How long did you shoot for, and where?

Brown: We had four official days of shooting. I went around Selma and Montgomery, and called a ton around the state. Mostly in the Black Belt but a little in Mobile, because I’m from there and it was easier to get people to talk to me. Another challenge with the short form is that you can’t pull the same weight. Usually what I do is I go in and really get to know somebody and embed myself in a community so they trust me. They let me film them because they know who I am as a person. It’s a real relationship.

But with this, I’m going in there for 30 minutes — I’m getting it and then taking off. And that was really hard for me. Because to me it’s a two-way street — I don’t want people to think I’m stealing a part of their soul. Maybe people who do regular journalism or reporting have made peace with that, but it was rough for me. I just felt guilty somehow, that they didn’t know where I was coming from. They were just signing a release and I was taking off. So that was probably the roughest part for me, trying to get someone to talk to me in a real way, when I have such a limited time to establish that relationship.

What did you do to make yourself, and the people you were interviewing, more comfortable?

Brown: The only thing I could do was call in advance. But still you would meet people in the field. So I talked about the questions I was interested in, without answering them. I said that I would like to hear about this from your perspective. These were the everyday people that we encountered walking around the neighborhoods, who aren’t scholars or politicians or public people, the people who better embody that place. It’s tricky editing, knowing that this is going to represent them. Is this a truth of this situation? Can I get behind this?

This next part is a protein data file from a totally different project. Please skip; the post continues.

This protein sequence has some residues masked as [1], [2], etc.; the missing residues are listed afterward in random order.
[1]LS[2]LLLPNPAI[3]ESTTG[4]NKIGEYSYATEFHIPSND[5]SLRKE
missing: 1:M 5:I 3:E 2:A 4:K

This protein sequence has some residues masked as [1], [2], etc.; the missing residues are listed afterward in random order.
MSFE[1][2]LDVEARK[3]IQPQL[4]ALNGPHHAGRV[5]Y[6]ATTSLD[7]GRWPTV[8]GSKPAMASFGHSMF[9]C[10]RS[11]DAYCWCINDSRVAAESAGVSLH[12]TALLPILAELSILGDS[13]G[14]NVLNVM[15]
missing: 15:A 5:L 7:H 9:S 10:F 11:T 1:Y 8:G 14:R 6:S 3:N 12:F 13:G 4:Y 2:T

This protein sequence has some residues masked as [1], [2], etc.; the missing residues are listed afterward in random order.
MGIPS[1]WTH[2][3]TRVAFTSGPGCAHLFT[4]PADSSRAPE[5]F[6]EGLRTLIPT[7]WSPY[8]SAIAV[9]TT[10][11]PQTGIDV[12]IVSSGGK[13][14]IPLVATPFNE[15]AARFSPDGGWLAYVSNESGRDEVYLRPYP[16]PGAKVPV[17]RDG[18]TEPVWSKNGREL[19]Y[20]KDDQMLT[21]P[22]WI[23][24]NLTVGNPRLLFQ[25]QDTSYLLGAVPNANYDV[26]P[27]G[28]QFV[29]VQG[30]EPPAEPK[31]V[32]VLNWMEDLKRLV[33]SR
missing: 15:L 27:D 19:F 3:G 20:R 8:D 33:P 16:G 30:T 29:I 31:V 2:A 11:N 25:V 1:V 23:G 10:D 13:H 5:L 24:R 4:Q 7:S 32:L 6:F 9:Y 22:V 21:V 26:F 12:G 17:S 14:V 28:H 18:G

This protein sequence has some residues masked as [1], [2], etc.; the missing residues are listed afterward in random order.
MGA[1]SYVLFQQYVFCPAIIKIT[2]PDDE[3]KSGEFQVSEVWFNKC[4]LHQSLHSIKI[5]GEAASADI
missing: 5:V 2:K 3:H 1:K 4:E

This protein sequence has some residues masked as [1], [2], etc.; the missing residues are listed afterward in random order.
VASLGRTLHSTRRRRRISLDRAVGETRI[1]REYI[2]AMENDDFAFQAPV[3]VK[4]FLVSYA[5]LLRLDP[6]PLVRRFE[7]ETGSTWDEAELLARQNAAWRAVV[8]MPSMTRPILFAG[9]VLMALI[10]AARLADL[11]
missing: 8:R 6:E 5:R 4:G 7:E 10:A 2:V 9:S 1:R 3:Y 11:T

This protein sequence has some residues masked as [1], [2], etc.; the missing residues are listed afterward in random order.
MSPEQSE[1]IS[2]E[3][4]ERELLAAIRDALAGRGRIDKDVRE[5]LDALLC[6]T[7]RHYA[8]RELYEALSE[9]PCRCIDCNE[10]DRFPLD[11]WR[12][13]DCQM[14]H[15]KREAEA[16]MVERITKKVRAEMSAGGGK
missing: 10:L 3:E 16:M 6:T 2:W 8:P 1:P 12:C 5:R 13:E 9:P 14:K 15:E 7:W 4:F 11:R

Even if you’re the one doing it, you’re still wondering if you can get behind it.

Brown: All the time. I want to get it right. I want to get the balance right.

Do you feel that you got close to that balance?

Brown: I do. I would have kept editing it if I didn’t. When it starts to feel like it did when I was there, emotionally, then I’m getting closer. I feel that I could have made a longer piece if I shot there longer, but not with the material I had. With the material I had, I made something that felt representative of Selma late 2015, and how people feel about this thing on both sides of the issue.

How did you feel in the end about working at this short length?

Brown: Shorts are having a moment right now, and it’s cool to be part of that. People are paying attention to them in a way that they haven’t in the past. I still like the feature length, because it gives a viewer a chance to know that you’re going to hear a story and you’re on this ride. Psychologically, that’s something I’m interested in.

But for living on the internet — like this short ultimately will — I think it’s kind of a perfect length for getting something across. It’s digestible in a different way. Shorts have a different logic than features. And it’s nice to get feedback on something that took a month to make, instead of four to six years of my life. So it’s been interesting to think about how I might want to move forward with other work. This kind of expands the palette of what’s possible to tell stories.